Not all people are lucky to pursue a college education. There are numerous reasons why this may not be achieved. Financial difficulties, emotional problems and forced and unexpected circumstances are just some of them. But for people who put great value on education, anything is possible. We’ve heard of success stories involving parents and even the elderly who decided to continue their education at a later age and were still able to graduate and earn a degree.
This latest success story is one for the books. Did you know that an 87-year-old great grandfather in Japan has earned his degree in economics in a university there? For this achievement, Yoshimichi Harada may be the country’s oldest undergraduate after completing his dissertation on the theory of product distribution in November 2006. Although this Tokyo resident does not expect to get full-time employment, he aims to continue acquiring more knowledge and sharing his experiences with other students including those in high school.
You may ask why Mr. Harada wasn’t able to complete his college education. The story goes that during his time, children were expected to start working after completing even just five years of elementary education. Of his 53 classmates, only ten percent went on to high school because they came from well-to-do families. At age 20, Harada was drafted into the imperial army and was based in China for six years. Upon returning home, the poor young veteran had to scavenge for his own food. At that time, getting a formal education was also considered a luxury. Harada went through a life of labor supporting his family for half a century even until his children were already senior citizens. He last worked in the construction business and retired at the age of 76. The Japanese great grandpa recalled that he had long wanted to go back to school to earn higher education. Harada added that ever since he began working in the construction industry, he was always reading textbooks, writing reports and memorizing important formulas.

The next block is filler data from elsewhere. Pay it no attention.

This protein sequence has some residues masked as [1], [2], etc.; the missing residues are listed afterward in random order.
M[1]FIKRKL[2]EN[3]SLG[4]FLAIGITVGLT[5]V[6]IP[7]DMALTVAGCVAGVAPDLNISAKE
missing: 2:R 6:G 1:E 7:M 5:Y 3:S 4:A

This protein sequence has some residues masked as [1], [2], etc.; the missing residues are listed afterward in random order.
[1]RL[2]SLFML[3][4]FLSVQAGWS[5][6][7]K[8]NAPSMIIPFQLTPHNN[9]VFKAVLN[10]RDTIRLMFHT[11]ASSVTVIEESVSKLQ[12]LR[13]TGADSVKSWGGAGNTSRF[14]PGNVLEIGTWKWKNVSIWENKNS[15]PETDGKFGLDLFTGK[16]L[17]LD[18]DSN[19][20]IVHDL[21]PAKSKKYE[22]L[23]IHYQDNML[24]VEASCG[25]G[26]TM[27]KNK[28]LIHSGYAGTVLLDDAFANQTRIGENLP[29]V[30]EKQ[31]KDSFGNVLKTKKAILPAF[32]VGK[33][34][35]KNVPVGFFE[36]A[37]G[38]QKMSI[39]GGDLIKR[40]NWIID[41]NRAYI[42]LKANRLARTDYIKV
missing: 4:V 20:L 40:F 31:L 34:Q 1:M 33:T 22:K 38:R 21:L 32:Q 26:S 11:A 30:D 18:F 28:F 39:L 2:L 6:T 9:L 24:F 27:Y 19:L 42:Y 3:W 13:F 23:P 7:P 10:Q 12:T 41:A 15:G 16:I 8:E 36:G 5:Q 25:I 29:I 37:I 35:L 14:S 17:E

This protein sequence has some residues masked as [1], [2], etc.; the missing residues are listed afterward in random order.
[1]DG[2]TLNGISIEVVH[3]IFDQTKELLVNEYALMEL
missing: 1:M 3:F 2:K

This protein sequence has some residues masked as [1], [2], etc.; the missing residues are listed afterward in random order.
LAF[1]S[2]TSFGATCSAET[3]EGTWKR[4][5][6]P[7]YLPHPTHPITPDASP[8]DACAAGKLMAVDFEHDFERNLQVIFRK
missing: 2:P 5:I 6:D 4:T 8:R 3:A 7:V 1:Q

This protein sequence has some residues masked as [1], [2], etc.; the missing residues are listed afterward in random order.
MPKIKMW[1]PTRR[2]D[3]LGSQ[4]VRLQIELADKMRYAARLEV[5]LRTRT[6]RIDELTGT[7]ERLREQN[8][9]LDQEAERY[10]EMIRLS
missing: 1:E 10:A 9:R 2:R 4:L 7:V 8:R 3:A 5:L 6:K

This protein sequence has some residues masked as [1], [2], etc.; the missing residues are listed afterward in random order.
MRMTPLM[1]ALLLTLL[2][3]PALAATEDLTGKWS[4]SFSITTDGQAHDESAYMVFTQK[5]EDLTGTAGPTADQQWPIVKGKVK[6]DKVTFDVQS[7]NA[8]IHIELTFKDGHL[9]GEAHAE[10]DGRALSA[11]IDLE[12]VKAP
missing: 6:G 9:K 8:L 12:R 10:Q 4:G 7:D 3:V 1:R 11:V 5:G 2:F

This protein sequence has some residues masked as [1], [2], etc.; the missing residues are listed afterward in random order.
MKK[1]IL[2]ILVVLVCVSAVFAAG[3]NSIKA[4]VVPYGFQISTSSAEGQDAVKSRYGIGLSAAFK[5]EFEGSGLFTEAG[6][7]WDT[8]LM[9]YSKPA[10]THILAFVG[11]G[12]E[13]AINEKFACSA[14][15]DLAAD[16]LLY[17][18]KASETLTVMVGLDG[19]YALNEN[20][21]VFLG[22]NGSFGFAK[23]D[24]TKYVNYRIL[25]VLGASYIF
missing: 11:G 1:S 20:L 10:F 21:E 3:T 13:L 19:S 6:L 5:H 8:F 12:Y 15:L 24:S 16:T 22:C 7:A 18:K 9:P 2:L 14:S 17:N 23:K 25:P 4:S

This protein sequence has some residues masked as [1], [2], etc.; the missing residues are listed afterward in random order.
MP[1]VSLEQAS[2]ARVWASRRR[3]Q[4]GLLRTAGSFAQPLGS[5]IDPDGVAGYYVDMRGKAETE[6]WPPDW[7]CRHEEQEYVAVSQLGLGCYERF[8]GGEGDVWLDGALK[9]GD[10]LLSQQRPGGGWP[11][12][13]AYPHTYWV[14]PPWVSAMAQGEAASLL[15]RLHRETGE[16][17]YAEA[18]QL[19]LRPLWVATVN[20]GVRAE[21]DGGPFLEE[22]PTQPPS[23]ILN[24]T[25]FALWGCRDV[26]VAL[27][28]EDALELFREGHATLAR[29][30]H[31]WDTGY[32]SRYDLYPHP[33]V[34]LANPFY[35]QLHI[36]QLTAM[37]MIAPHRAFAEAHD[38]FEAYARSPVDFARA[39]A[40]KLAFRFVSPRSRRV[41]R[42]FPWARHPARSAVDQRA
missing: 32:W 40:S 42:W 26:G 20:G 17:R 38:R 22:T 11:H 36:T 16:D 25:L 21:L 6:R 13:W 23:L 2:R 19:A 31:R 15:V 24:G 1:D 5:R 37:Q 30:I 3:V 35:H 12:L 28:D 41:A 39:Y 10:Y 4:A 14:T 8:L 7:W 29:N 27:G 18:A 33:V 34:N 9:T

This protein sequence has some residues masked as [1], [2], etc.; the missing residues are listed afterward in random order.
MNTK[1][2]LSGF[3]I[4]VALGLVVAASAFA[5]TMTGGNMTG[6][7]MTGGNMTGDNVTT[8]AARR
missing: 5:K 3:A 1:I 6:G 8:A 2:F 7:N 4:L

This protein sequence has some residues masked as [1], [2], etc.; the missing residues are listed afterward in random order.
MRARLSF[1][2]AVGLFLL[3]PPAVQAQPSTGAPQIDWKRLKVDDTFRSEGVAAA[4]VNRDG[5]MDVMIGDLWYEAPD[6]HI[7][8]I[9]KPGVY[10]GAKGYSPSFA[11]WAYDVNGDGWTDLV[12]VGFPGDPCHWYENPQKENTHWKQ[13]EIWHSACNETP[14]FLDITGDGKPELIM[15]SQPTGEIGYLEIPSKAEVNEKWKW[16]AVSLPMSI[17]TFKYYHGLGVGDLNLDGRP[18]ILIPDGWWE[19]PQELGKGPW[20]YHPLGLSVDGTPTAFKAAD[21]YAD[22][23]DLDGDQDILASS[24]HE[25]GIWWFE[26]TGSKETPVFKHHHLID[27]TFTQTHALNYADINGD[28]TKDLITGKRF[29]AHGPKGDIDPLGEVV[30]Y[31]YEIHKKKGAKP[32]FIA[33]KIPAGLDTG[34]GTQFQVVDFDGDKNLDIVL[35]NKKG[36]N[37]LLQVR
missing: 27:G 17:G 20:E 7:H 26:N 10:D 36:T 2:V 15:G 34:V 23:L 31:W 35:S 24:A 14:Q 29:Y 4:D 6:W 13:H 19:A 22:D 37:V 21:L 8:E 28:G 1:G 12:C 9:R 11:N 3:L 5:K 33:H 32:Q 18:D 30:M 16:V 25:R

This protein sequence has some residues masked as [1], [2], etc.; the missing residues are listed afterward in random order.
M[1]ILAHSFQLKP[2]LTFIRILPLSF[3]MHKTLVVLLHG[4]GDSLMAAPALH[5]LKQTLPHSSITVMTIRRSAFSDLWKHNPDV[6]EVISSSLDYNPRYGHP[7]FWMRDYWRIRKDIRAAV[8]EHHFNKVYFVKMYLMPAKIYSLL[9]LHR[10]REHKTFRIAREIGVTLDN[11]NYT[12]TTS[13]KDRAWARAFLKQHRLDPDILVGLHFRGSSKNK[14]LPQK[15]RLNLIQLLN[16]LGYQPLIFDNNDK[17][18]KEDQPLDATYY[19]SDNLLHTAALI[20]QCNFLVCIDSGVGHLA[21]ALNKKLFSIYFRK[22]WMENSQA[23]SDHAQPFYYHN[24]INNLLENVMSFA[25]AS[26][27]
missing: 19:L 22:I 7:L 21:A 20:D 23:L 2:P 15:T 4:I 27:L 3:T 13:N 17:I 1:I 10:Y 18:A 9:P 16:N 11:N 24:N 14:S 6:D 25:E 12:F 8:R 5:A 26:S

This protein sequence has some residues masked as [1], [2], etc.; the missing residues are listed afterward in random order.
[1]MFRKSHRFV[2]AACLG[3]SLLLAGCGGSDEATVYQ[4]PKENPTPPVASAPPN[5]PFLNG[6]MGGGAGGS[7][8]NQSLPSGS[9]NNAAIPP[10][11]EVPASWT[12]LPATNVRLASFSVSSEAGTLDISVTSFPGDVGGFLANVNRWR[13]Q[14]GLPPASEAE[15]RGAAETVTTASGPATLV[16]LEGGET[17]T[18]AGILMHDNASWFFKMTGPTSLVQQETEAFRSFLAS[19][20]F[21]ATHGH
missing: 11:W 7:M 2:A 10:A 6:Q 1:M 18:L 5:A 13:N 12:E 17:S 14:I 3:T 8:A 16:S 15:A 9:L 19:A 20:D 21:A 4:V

One day, he just told his children and grandchildren that he had to cut off their financial support to spend for his own education. Surprisingly, his family welcomed with much fervor Harada’s decision and gave him new clothes, shoes and bags for use during his schooling. While in the university, this senior student adjusted well to his new surroundings. He even joined friends for drinks at bars after school and shared notes with them before exams.
The elderly student believed that many senior citizens in Japan would like to continue their education if only they can. It’s sad though that many of them find it hard to spend the money they earned because of their responsibility to their children and extended family. A government survey showed that more than 20 percent of Japanese are now over 65 years old and continue to support their families. Harada, however, thinks that they should also make use of their earnings and take new directions in their life similar to what he did. He not only earned his college degree but was also able to experience a modern curriculum and technology in school that most elderly haven’t known. Although the grandpa scholar did learn typing, he believed writing by hand was still faster. And so he just handwrote his 60-page senior thesis on business economics and theory of distribution.
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